Sustainable Design Requires New Forms of Collaboration
The road to sustainable design runs through global collaboration. But how do we create equitable partnerships when there is a built-in imbalance between the partners? This is what researcher Helena Hansson explores in a new dissertation at HDK-Valand.
On a trip to Kisumu, Kenya, Helena Hansson became acquainted with a local crafts organization named Zingira, a community of practice that was utilizing the invasive water hyacinth plant to make different kinds of products, like baskets.
“By using an unwanted material that also presents a social, environmental and economic threat, peoples life situation was improved. Thus Zingira was already contributing to a sustainable society. I was impressed, but I also observed how the local actors lacked access to a formal infrastructure, which not at least would allow them to grow socially. Collaboration became a possibility to support a transformative change", says Hansson.
Zingira’s work became the point of departure for Helena Hansson’s doctoral dissertation. She wanted to understand how the invasive plant could provide a source of revenue and at the same time get people to collaborate across borders.
“In other words,” says Hansson, “how can we do more with less – for more people and together with many others.”
Working together with Zingira and other similar actors, and in collaboration with private companies, development aid organizations, and researchers, she has studied how design and designers can contribute to sustainable development. The entry point – the frugal design approach - was to start with what already exists, materials and local knowledge clusters – and then scale up by working together in a global network.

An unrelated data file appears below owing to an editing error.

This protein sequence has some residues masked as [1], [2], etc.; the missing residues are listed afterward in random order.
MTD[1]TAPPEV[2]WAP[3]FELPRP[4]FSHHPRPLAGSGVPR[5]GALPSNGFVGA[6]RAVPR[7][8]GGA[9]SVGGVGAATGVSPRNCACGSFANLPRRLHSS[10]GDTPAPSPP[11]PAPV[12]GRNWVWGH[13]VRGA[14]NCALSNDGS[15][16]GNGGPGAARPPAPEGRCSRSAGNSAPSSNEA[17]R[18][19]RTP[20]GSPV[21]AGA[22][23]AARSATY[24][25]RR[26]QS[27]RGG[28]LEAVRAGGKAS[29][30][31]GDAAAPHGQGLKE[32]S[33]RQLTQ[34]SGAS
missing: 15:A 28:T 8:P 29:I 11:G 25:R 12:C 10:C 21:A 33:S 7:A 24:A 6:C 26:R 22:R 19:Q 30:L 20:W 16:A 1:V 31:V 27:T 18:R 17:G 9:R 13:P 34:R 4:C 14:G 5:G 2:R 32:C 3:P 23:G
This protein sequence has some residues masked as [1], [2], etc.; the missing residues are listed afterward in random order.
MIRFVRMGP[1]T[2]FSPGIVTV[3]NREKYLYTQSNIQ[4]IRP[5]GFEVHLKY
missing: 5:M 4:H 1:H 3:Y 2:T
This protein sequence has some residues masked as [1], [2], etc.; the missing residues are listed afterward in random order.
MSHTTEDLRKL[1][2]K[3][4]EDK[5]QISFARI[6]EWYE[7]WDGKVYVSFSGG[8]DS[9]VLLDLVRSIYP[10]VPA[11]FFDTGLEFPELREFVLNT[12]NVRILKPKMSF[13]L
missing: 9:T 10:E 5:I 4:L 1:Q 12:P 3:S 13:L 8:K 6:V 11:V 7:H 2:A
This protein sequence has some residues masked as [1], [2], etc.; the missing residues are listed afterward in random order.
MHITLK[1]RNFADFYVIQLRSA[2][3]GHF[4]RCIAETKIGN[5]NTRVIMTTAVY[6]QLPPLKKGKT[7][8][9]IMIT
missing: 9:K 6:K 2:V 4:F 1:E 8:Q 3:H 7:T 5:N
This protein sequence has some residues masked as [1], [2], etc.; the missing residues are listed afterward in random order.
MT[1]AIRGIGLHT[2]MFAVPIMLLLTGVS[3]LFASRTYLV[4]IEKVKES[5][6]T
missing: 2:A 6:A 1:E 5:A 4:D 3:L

“It’s about how design can contribute to creating opportunities for people to achieve their goals and ideas for change – which can otherwise be inhibited when there is a lack of access to certain material resources, for example, or when people are not incorporated into the change processes that affect them.”
Hansson’s research revolves around the UN’s global Sustainable Development Goals, and particularly Goal 17, which is about working in global partnerships. One of the greatest challenges was relating to the imbalance between partners from the northern and southern hemispheres of the globe, and to the one that often exists between researchers and practitioners.
“It became a moral journey to establish relationships and to make them sustainable,” says Hansson.
The result is an agency-oriented methodology that puts great emphasis on allowing the local actors to formulate their own needs and to make people involved in the development process in a decent way while design provides the support needed for others to be able to act as a catalyst of change. Central to the work are the combined methods of co-craft and co-writing.
The dissertation outlines four central issues: context, diversity, reflexivity and time.
“Creating sustainable design requires global partnerships that are rooted in the local material, social and historical context and recognise diversity as an asset,” says Hansson. “It requires a continous dialogue and evaluation of the work throughout the entire process. And last but not least, it forces us to think beyond the project time.”
By Åsa Rehnström